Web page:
After spending about half an hour, we realized that this was the best we could get close to them and leave them alone there. So it was time for a Vankalai visit which was a much better choice as it added few new bird species to my bird collection.

Liquid gold and a miner

So called (Mistakenly)  “Siberian Koka” – A Painted Stork

Black-headed Ibis with a fish in its beak

Mannar donkeys 

 A Terek Sandpiper

Curlew Sandpipers

Plenty of Welders
A Whimbrel 

Whiskered tern

Finally a Gray Francolin 
 While on the way to Four Teess for breakfast, we almost forgot to revisit ducks. But the enthusiasm was so high to let it go resulting a turn around against the hunger. There were no signs of Spotted-billed ducks at first, but then we spot them under a mangrove much closer to the bank we were closing in. So this time we decided to give it a try on foot.

Spotted-billed Ducks under a shade

Colors of Mannar..
It amazed us how alerted they are, as soon as we got a bit closer they started flying toward the middle of the tank. Without giving it up we hang around hoping that they will get use to our appearance. Trick worked for some extend and we were managed to shoot few acceptable shots.

Fly with me sweetheart 
Adding more colors

Eventually we were at Four Tees for the breakfast. On the way back we had a chat with an army soldier and he gave us a clue about Puttlum – Wilpattu road which I thought was not in a good mood for a car to go. After taking a bit with Mr. Laurance about the road condition we got to know a Maruti WagonR has made it on the way without a problem. So we decided to give it a try expecting to see famous Doric house commonly known as “Alli Rani” by Tamils living in the area. It was around 11 when we left Four Tees and drove to Arippu via Vankalai. Road from Vankalai to Silawaturai had a lovely Palmyra fence.

Palmyra fence

We visited Arippu fort on the way to Doric’s bungalow. Tip was given by another two army soldiers. There is also sign board on the road.

Arippu Fort

It took about 45 minutes to get to Doric house. It is situated on an amazing location facing the Gulf of Mannar. There were shells scattered all around waters edge which had remind us that the Gulf of Mannar was once famous for its pearls. It was one heritage that western colonization has steel from us for ever.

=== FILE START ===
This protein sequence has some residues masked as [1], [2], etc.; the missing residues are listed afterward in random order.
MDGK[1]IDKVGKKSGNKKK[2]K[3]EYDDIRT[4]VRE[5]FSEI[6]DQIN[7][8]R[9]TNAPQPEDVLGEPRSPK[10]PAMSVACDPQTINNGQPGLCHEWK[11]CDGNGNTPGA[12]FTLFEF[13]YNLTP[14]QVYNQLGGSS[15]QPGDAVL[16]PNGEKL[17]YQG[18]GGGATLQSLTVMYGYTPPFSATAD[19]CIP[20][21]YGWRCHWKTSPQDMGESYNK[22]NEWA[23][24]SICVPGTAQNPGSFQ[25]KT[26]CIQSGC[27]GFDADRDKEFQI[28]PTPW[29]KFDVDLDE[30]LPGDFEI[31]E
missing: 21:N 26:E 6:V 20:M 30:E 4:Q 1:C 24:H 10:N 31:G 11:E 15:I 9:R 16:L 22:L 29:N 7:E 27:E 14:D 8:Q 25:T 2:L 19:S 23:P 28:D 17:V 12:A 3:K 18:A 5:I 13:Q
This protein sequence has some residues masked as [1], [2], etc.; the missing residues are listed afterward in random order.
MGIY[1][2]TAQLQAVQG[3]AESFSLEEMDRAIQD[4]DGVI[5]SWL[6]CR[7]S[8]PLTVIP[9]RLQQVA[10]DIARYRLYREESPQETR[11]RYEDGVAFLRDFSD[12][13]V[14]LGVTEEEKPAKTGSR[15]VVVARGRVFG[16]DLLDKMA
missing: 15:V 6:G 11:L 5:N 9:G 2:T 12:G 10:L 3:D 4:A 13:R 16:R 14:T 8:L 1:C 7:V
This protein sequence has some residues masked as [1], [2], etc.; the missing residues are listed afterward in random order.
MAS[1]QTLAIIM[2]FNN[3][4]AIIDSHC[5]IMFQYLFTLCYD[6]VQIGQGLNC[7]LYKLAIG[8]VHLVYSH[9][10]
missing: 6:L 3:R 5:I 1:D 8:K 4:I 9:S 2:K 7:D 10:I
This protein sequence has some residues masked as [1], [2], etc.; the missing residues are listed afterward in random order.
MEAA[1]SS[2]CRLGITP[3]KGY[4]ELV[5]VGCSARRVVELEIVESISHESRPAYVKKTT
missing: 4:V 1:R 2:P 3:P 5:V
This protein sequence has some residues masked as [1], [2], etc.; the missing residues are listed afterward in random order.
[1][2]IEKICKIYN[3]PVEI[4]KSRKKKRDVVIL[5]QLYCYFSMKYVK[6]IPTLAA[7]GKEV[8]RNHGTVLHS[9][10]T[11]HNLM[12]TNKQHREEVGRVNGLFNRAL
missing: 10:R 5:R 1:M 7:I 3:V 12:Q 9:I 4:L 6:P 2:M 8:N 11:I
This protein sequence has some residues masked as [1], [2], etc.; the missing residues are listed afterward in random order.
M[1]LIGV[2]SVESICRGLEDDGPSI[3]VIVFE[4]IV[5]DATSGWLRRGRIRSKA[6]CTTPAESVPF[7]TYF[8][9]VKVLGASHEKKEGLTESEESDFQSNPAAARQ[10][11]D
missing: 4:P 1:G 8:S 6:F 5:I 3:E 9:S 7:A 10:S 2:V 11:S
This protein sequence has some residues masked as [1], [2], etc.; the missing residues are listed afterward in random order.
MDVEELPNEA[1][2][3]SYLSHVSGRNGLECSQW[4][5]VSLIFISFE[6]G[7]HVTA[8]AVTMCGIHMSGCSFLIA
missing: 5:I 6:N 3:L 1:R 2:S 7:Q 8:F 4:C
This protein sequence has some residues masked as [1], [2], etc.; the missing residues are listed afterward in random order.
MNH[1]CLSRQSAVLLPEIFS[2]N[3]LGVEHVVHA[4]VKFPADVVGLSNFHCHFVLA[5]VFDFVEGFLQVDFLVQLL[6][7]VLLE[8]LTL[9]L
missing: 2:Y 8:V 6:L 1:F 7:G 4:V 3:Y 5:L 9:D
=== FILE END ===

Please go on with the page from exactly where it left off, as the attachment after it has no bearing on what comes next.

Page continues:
Doric House

Doric House History

Once a glory

Future through history

The Doric House

Doric House from the sea

Been there for about half an hour we were on our way to Puttlum through Wilpattu. Road conditions were not good at all; we were travelling at about 10 Km/hr in certain areas. We were lucky that always we had accompanied army/navy soldiers who were travelling on the way to their camps. It was always amazing to travel through such an amazing wildness though we haven’t come across much wildlife. Once we saw an enormous Serpent Eagle on the ground but we were thinking it was a Hanuman Langur until we got a closer look. At another time we thought we had a glimpse of a Blue-eared Kingfisher but later found out they were only Common Kingfishers. I was quite happy until we came to south border of Wilpattu National Pak on the road. There was this Causeway crossing Kala Oya and the water level was bit higher. It seems it had rained somewhere in the middle of the country. I was in two minds thinking whether we can make it over to the other side. But finally I did it. But I advise you all not to take this road on a car, especially from Mannar to Puttlum, if the water level was bit more high, we would have to wait there until it get lower.  After going through all those difficulties on the road it will be a dead end if it had a higher water level. So think twice when you plan to go along this road.\

Kala Oya causeway from Google Earth

It was around 5.30 in the evening when we reach Puttlum finally and made it to home within 3hrs.